4. Electrostatic plastic-from-plastic separation

ABS and PS essentially differ in their electrostatic chargeability. When one of these two plastics in a mixture of the two is selectively charged in an electrostatic separator, the ABS becomes positively charged and the PS negatively, due to different “dielectric constants”. As the charging is highly selective, subsequent separation in a high-voltage field results in very good purity of both products.

The prerequisite for your successful separation is that the ABS-PS mixture has the correct particle size of < 10 mm and is dust-free. The most important criterion, however, is the moisture content of the material. Only dry ground material can be sufficiently electrostatically charged.

5. Electrostatic separators in practice

Electrostatic separators for plastic-from-plastic separation are supplied as complete systems including a charging unit and high-voltage electrode system for material separation. For technological reasons, throughputs achievable with one unit are approx. 1,000 kg/h. Connection of several units in parallel enables larger amounts of material to be easily separated.

In the separation of ABS-PS mixtures, for example, the ABS is separated as a high‑purity fraction in a first separation stage. The PS is also recovered as a pure fraction in a subsequent second separation stage. Due to the special electrostatic charging unit, it is also possible to simultaneously separate a filled polypropylene fraction, as it is in the same density range as ABS and PS.

6. Foreign substances in a good product

When processing PS and ABS from car shredders or electronic scrap, it is found that after passing through the various separation stages, there are still small amounts of unwanted foreign substances such as wood or rubber in the ground material. It is essential to separate these substances to ensure subsequent processing into high‑grade compounds or even directly into products. While wood can be separated by melt filtration, rubber or other elastomer fractions pose more serious problems. Especially at high pressure in an extruder, these elastomers are pressed through the melt filters and lead to a reduction in the quality of the finished product.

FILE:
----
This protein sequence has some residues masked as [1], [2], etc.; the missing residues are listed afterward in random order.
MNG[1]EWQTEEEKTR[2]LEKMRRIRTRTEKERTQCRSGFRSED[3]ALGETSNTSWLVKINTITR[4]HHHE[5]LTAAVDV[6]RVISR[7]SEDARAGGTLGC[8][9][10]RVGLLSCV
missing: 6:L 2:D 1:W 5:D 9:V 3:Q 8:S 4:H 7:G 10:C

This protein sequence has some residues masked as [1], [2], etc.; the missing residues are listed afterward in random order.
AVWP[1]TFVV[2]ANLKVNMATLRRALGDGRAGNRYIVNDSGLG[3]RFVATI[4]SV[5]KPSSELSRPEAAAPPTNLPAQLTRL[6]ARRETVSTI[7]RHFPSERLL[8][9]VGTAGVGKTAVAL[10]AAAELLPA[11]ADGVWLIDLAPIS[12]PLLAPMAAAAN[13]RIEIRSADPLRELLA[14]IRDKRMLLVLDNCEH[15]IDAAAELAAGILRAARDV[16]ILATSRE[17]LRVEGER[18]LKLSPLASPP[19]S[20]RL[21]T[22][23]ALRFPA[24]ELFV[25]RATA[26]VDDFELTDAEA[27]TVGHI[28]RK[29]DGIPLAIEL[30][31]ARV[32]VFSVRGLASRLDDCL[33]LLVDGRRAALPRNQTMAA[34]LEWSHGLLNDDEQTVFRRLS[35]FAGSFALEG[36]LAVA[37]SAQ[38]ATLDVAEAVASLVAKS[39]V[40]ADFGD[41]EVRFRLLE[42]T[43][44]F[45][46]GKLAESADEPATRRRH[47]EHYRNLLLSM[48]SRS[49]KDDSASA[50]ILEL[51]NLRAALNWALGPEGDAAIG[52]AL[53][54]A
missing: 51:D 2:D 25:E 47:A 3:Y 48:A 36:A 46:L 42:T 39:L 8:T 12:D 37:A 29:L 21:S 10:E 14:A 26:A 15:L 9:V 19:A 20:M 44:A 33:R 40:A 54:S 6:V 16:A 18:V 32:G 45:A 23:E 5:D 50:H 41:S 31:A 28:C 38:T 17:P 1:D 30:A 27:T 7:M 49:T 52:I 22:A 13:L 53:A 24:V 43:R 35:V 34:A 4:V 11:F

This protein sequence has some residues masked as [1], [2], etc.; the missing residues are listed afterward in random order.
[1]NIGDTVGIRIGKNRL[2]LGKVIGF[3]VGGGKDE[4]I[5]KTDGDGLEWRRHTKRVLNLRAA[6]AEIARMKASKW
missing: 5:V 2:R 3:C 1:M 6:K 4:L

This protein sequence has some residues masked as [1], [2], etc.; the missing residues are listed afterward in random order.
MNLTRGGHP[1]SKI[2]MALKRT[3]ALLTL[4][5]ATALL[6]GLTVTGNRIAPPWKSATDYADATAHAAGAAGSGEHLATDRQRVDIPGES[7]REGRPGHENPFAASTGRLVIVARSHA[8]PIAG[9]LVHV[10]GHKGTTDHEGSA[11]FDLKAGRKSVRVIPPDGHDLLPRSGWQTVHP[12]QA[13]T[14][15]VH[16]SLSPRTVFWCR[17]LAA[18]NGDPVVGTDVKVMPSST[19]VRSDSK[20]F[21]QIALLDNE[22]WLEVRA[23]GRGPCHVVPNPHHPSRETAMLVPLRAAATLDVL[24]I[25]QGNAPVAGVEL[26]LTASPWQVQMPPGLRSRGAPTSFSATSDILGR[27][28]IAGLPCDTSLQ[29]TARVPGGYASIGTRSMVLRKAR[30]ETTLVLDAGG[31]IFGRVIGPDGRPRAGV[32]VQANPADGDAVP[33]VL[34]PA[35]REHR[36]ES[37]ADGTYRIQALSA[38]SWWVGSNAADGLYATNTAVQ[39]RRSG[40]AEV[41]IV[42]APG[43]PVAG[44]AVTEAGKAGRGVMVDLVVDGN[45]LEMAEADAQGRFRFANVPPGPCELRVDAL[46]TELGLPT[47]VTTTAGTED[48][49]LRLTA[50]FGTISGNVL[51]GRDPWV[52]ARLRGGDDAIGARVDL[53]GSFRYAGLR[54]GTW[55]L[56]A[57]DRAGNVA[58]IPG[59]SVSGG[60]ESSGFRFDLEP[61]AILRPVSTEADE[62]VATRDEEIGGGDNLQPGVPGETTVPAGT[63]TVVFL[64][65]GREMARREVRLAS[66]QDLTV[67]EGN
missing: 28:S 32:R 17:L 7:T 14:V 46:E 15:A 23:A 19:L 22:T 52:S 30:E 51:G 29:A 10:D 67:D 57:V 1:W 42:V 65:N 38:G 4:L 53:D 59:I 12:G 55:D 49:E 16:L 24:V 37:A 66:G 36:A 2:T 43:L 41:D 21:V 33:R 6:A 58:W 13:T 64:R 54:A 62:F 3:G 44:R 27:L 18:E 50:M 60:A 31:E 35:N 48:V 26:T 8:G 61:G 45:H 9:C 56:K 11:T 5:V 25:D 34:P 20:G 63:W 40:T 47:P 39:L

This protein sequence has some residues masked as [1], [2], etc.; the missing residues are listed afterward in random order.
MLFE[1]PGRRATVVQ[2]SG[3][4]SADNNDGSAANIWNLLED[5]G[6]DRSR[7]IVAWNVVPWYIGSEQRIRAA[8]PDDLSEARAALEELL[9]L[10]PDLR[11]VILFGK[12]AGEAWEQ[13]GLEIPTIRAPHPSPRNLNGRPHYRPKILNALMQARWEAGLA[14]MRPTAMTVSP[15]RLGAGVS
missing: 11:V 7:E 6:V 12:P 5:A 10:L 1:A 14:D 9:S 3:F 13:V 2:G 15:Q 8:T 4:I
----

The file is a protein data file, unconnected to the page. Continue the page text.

6.1 Wood separation

Wood is usually moist and therefore conductive. For this reason, wood present in plastic can easily be separated with the help of an electrostatic separator of the “conductor/non-conductor separator” type, such as the hamos KWS equipment. A highly concentrated conductive fraction is obtained, which also contains rubber particles, cardboard and other unwanted conductive residues.

6.2 Rubber separation

Separation of an unwanted rubber fraction is more difficult.

Since this fraction also contains silicones, chlorinated rubbers and other elastomers, special attention must be paid here to separating these foreign substances as completely as possible.

The “hamos RSS rubber separator” is used for this purpose.

This equipment succeeds in separating the undesired rubber fraction almost completely from ground material. Due to the physical characteristics of electrostatic separation, the rubber is mainly collected in the PS fraction, whereas the ABS fraction is already rubber-free after electrostatic separation. Therefore, only the PS fraction needs to be re-separated.

7. Conclusion

It is possible to separate pure and very clean PS, ABS and PP fractions with a combination of wet and dry processing methods, even from very complex mixtures of different hard plastics. Our customers running the hamos recycling systems for the separation of ABS, PS and PP already for many years.

Share this article

This article is published by

hamos GmbH is a leading supplier of electrostatic separators and complete lines for recycling and for separation of mixed plastics, used cables, electronics waste, composite materials and minerals. Furthermore, we offer equipment and plant for...

Related Articles